Day 4: No Fear

Day 4: No Fear

Dirty cop - el bastardo!

I was all set to write about my lesson today on making Chiles en Nogada (the national dish of Mexico) however, it’s almost midnight, I’m somewhat tipsy, and the tequila in my system is the only thing that’s calming my anger right now.

Today, I ventured into the City of Puebla with two other travelers.  We had a great day of sightseeing and shopping at the markets.  We hired a personal driver to stay with us wherever we went.  When we decided we had enough, we asked him to take us back to Tlaxcala.  Just before we entered the ramp for the highway, we were greeted with a siren, flashing lights and instructions to pull over.

Our taxi driver immediately left the car and presented his license to the officer.  A verbal exchange took place, and the officer then went into his car and took out pliers, screwdrivers and a hammer.  Our driver continued to beg and plead with him.  Then the officer got back into his car and stayed there.  At this point our driver came to us and said: “Dinero….. CASH.”

Apparently, the officer wanted $400 for us to be let go.  Luckily, none of us scare easily.  Instead of paying him, I whipped out my mobile phone and took a picture of the cop, his car and his license plate.  My buddy opened his wallet and handed over 200 pesos, which is just under $20 bucks.  “No more,” my friend sternly said, and the driver took the cash and handed it to the officer.

The officer then got mad, got in his car, sped around our car and practically hit us from behind.  The officer got out of the car and started to rip the license plate off of the taxi.  Our driver then pulled out his wallet and paid him more cash.  The cop quickly sped away.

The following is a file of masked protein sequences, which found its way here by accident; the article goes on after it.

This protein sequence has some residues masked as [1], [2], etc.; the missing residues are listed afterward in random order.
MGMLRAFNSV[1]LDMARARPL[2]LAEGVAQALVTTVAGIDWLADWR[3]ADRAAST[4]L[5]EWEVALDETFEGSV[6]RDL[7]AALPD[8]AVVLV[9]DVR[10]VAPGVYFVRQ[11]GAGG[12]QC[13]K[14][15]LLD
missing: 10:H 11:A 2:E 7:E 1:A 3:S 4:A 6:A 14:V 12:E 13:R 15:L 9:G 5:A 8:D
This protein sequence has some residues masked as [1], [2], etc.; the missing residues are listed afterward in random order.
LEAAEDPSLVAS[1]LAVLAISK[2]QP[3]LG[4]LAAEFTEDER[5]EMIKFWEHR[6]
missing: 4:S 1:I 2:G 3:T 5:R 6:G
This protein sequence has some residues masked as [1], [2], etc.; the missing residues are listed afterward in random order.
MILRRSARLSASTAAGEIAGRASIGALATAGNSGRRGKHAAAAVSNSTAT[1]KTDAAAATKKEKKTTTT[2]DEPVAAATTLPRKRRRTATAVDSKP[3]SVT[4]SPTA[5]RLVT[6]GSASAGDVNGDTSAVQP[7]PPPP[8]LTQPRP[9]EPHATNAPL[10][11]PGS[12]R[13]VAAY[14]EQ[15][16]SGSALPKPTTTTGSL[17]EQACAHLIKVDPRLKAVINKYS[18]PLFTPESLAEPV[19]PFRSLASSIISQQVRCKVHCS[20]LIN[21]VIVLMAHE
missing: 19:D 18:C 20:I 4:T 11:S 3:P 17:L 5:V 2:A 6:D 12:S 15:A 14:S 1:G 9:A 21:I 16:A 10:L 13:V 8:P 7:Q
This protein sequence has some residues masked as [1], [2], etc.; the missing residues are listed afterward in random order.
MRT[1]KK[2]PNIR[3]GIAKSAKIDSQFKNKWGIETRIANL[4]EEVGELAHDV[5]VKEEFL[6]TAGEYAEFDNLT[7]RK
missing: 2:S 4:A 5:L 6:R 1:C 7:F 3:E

While we were on the road, I showed our driver the photo I took of the cop.  “Please, senorita,” he said to me, “do not make trouble for me.”  He explained that if I reported the cop to the authorities, he would have problems every time he went into Puebla.  He said that this is the way things are in Mexico, and that really, we should just forget about it.

Well, I couldn’t leave well enough alone.  I decided that our driver needed to learn English.  For the rest of the ride, he learned the words: Motherf*$cker, bull-$hit, @sshole and the phrase “don’t F*)(k with me!”  And when we reached our destination, we tripled the fare and paid him more than enough for the shakedown money.

Because I promised our driver I would not make trouble for him, I have not filed a report.  But I am left angry and saddened for someone who works so hard only to be stepped on by someone who is supposed to protect him.  I am also convinced that whenever and wherever I travel, I’m not going to be afraid.  I had every right to snap that picture of the cop and his car, and I’m not going to apologize for that.  My buddy Ted was right in saying “no more.”  Sometimes, you just have to stand your ground.

I maybe rolling over for my driver, but I’m not going to be afraid to share my story or my experience.  This kind of bullying isn’t going to stop my vacation.  There are more good people in this world than bad and I refuse to believe otherwise.  Whoever that cop is, I wish him a lifetime of heartache and hemorroids.  Tomorrow is another day.



  1. I’m currently living in Queretaro and it really is scary how the police are so corrupt…my friend currently owes 80,000 pesos for something that he did not even do, just to pay off the police, or he goes to jail! It’s insane.

  2. I’m so glad that you’re okay. I guess I haven’t traveled enough to have know what to have done in that situation. Good for all of you. Your poor cab driver… it was so nice that you all took care of him. Dirty Cop! I hope he gets those hemorroids for a lifetime too. lol.


  1. […] is stomping around the kitchen, angry at the turn of events that happened last night.  ”I will not stand for this,” she says over and […]

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